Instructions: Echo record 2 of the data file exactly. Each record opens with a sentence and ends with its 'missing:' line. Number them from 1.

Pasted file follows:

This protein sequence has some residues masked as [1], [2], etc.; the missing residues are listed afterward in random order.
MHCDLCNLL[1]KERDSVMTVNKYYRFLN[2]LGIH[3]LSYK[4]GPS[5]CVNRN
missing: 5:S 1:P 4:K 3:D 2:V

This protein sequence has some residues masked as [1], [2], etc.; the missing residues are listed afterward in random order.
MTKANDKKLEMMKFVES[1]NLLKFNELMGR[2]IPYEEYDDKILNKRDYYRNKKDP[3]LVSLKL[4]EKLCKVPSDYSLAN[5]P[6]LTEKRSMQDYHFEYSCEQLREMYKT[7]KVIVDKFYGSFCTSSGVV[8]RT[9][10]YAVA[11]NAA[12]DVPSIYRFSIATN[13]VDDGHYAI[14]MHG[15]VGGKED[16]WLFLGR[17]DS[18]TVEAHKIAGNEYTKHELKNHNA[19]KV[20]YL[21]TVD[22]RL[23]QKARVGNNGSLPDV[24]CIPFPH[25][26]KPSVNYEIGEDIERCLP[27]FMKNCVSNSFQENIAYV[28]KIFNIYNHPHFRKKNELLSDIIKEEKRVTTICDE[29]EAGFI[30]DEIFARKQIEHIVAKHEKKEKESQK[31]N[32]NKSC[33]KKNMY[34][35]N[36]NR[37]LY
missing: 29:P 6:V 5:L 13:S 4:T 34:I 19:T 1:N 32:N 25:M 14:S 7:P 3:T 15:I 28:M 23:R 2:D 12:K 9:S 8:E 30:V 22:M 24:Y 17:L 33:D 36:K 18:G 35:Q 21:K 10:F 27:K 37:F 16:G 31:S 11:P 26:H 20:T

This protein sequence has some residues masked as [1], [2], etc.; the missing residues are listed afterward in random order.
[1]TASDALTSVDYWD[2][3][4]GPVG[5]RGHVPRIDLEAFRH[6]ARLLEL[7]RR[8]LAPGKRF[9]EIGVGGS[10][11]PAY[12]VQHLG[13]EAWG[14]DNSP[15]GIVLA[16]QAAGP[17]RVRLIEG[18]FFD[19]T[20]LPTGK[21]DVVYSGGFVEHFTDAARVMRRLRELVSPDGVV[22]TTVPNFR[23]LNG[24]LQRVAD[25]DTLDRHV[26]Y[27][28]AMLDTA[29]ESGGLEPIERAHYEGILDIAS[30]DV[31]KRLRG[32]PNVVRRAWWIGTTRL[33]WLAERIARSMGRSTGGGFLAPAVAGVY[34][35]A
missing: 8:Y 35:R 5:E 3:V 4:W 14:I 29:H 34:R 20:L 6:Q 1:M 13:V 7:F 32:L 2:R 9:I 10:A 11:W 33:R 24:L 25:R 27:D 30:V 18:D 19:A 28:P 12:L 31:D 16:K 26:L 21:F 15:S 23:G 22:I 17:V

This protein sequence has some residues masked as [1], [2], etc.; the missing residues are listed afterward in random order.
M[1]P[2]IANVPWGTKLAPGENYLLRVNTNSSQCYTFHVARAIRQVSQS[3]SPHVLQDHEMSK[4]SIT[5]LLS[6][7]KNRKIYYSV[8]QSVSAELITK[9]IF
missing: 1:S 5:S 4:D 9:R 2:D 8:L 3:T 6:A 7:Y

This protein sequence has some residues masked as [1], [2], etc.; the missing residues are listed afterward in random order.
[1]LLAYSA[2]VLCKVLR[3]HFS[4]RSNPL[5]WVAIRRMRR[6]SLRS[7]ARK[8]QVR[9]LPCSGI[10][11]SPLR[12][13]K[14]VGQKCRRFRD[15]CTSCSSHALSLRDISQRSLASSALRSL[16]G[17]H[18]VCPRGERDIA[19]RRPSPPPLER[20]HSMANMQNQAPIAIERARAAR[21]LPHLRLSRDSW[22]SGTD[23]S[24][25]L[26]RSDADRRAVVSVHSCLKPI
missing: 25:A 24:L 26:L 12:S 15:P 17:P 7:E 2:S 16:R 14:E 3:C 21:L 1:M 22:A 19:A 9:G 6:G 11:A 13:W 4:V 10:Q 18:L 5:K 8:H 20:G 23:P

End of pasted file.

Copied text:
This protein sequence has some residues masked as [1], [2], etc.; the missing residues are listed afterward in random order.
MTKANDKKLEMMKFVES[1]NLLKFNELMGR[2]IPYEEYDDKILNKRDYYRNKKDP[3]LVSLKL[4]EKLCKVPSDYSLAN[5]P[6]LTEKRSMQDYHFEYSCEQLREMYKT[7]KVIVDKFYGSFCTSSGVV[8]RT[9][10]YAVA[11]NAA[12]DVPSIYRFSIATN[13]VDDGHYAI[14]MHG[15]VGGKED[16]WLFLGR[17]DS[18]TVEAHKIAGNEYTKHELKNHNA[19]KV[20]YL[21]TVD[22]RL[23]QKARVGNNGSLPDV[24]CIPFPH[25][26]KPSVNYEIGEDIERCLP[27]FMKNCVSNSFQENIAYV[28]KIFNIYNHPHFRKKNELLSDIIKEEKRVTTICDE[29]EAGFI[30]DEIFARKQIEHIVAKHEKKEKESQK[31]N[32]NKSC[33]KKNMY[34][35]N[36]NR[37]LY
missing: 29:P 6:V 5:L 13:S 4:T 34:I 19:T 1:N 32:N 25:M 14:S 7:P 3:T 15:I 28:M 23:R 2:D 12:K 9:S 8:E 30:V 22:M 24:Y 17:L 33:D 36:K 18:G 35:Q 21:K 10:F 27:K 37:F 16:G 31:S 11:P 26:H 20:T